I just got back from a seminar with Mitsugi Saotome sensei (8th dan, Aikido Schools of Ueshiba) in Missoula, Montana and I thought I'd share some of my experiences from it.
One of the reasons why I wanted to see Saotome sensei again so soon after the Summer Camp in the Rockies was that I had a good time training and talking with him then. The second reason was that I had never been to Missoula before and thought that it might be nice to go to a "new" dojo (for me, at least) and train with people whom I didn't know.
I hopped onto a Delta flight from here to Salt Lake City where I met up with Wendy Whited sensei of Illinois and had a nice chat with her about teaching methods in aikido (amongst other things) while waiting for our plane. "Big Ed," one of the students of Aikido of Missoula, picked us both up and showed us around the town a bit before dropping Wendy sensei off at the place where she was staying and back to his place where I was staying.
Missoula is a small town nestled right up against the mountains of Montana and is quite beautiful. I hear the city where I live was like this 25 years ago and I have reason to believe it's true. Trails for hiking and mountain biking are accessible minutes away from town. The downtown area seemed like a four or five block area off of which the dojo resides about a block away. Interestingly enough (for a lack of a better term), Aikido of Missoula is situated in the Union Hall building right above a bar and an adult book shop. Right down the hallway is the New Party headquarters who seemed to be having some kind of meeting on Saturday night.
The dojo itself is a very wonderful space. The kamidana is made out of very beautiful wood and integrates the windows behind it into its design. The mat is a nice, firm canvas -- a surface that I personally like the most out of all of the other surfaces on which I have trained. There is a row of chairs along the righthand side of the dojo for visitors to sit in, and the back door opens up to let a good amount of airflow, especially if you manage to train near it!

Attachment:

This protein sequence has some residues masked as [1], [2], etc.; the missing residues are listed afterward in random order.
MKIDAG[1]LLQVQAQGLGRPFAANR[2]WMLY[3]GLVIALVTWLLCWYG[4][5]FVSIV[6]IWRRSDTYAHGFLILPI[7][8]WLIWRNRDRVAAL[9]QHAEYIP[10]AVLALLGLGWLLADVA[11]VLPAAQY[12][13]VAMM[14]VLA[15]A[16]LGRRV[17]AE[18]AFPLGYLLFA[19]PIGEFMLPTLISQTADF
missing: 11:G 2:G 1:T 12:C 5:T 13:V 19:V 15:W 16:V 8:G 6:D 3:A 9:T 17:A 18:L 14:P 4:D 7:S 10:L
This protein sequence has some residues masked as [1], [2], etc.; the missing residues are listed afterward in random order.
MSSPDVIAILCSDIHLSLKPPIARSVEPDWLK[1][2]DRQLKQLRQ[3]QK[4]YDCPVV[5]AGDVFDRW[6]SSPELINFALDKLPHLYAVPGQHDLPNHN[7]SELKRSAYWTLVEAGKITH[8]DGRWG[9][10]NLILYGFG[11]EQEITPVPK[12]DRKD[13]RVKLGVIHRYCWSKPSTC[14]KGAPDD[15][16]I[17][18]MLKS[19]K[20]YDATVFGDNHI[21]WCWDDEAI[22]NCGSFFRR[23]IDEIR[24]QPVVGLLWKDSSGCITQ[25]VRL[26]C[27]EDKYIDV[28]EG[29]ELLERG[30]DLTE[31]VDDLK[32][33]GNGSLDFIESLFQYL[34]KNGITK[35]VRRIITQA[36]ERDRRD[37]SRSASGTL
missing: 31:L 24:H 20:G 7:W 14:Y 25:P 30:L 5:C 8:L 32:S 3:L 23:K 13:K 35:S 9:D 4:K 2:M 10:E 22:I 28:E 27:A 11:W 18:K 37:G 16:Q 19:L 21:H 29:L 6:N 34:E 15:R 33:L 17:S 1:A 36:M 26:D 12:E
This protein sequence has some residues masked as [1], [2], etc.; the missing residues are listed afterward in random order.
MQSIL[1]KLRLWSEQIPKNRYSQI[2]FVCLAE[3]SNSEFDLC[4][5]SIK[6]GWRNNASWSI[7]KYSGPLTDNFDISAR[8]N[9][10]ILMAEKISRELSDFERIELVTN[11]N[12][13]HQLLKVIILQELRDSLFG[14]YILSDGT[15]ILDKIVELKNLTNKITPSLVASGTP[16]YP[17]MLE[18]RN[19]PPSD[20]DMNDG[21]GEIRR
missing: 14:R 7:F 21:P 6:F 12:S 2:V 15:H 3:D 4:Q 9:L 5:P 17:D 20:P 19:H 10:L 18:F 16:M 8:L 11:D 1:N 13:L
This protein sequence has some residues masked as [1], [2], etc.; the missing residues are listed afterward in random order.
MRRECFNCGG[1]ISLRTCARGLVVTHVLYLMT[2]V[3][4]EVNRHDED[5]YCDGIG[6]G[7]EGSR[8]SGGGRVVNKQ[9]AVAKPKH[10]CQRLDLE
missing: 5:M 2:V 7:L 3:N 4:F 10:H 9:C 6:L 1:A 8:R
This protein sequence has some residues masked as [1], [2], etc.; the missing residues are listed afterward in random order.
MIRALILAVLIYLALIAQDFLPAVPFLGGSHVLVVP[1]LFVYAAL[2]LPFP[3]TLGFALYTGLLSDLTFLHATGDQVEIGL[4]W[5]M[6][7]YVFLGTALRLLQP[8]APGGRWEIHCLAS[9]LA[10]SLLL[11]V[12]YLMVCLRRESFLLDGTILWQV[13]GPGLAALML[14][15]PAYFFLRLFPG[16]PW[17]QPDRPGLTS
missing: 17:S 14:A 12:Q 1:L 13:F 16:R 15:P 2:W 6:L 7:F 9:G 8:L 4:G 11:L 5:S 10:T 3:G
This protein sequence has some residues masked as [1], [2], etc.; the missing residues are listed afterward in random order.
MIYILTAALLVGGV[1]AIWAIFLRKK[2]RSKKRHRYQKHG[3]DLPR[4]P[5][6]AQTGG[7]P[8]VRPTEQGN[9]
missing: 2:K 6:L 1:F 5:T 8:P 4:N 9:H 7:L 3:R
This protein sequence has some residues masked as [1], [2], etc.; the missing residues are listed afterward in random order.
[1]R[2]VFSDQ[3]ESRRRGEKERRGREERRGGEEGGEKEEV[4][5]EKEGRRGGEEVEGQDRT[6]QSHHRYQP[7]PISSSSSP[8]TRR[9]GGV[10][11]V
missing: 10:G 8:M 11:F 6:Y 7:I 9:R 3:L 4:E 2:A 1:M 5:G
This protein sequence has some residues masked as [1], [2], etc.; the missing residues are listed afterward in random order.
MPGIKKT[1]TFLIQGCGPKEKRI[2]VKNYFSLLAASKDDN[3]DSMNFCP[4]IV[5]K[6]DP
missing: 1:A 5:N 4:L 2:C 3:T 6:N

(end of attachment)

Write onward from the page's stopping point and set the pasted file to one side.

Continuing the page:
The seminar itself drew about 80 people from many different places including Billings, Helena, Seattle, and other dojo. The number of participants made the mat a bit crowded, especially the dressing rooms. However, as long as we all watched out for each other and didn't go around throwing people down where you might fall onto someone else or get stepped on, things were pretty good.
Saotome sensei was in great spirits throughout the weekend and was in top form. Some people call him a "magician" in that he doesn't reveal his "tricks," but this weekend he was quite liberal at showing some of the more subtle details of his aikido. He repeatedly showed us some of his motions when he saw that we weren't doing them in the way that he showed.
One special treat for me was the fact that he taught two bokken classes over the weekend. Saotome sensei's bokken work is amazing to behold and goes beyond simply going over forms and movements. Rather, we worked on subtle changes of intent, timing, and distancing. Although he kept saying that what he was showing was "simple," I believe that simple things needn't be easy... I was fortunate enough to be able to work with George Ledyard sensei of Aikido Eastside who helped me along with my bumbling weaponswork. I'm glad I remembered which end of the bokken to hold... Because Ledyard sensei is one of Saotome sensei's longtime students, Saotome sensei frequently came over to show us more personally the subtle details. More often than not, he seemed to be amused (sometimes laughing) at what I was doing (or, rather, what I wasn't doing) and seemed to be happy to let me see what he wanted.